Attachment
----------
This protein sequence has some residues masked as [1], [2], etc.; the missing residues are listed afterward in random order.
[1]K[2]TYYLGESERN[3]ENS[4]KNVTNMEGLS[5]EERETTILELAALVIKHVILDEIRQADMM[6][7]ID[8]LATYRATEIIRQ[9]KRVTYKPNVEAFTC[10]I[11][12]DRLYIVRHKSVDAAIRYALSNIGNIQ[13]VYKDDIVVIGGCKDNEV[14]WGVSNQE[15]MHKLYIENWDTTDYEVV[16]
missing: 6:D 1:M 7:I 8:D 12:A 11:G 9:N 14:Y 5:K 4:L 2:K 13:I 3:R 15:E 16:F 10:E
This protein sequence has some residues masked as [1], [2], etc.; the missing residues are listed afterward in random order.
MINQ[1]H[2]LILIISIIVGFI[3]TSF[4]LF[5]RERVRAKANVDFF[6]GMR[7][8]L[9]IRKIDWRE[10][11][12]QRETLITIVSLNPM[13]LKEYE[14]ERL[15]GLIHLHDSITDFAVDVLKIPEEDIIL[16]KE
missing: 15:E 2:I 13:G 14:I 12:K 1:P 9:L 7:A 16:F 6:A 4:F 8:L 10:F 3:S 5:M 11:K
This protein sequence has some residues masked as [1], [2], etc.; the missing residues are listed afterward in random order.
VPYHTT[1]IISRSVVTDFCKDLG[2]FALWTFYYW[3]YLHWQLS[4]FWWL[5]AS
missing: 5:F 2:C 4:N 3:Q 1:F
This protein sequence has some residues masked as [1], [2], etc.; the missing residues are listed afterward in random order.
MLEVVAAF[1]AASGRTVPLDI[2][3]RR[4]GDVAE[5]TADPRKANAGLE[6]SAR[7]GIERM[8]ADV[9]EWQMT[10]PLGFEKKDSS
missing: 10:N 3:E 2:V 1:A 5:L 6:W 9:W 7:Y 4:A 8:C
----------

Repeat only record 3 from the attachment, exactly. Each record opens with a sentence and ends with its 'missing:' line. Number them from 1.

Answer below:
This protein sequence has some residues masked as [1], [2], etc.; the missing residues are listed afterward in random order.
VPYHTT[1]IISRSVVTDFCKDLG[2]FALWTFYYW[3]YLHWQLS[4]FWWL[5]AS
missing: 5:F 2:C 4:N 3:Q 1:F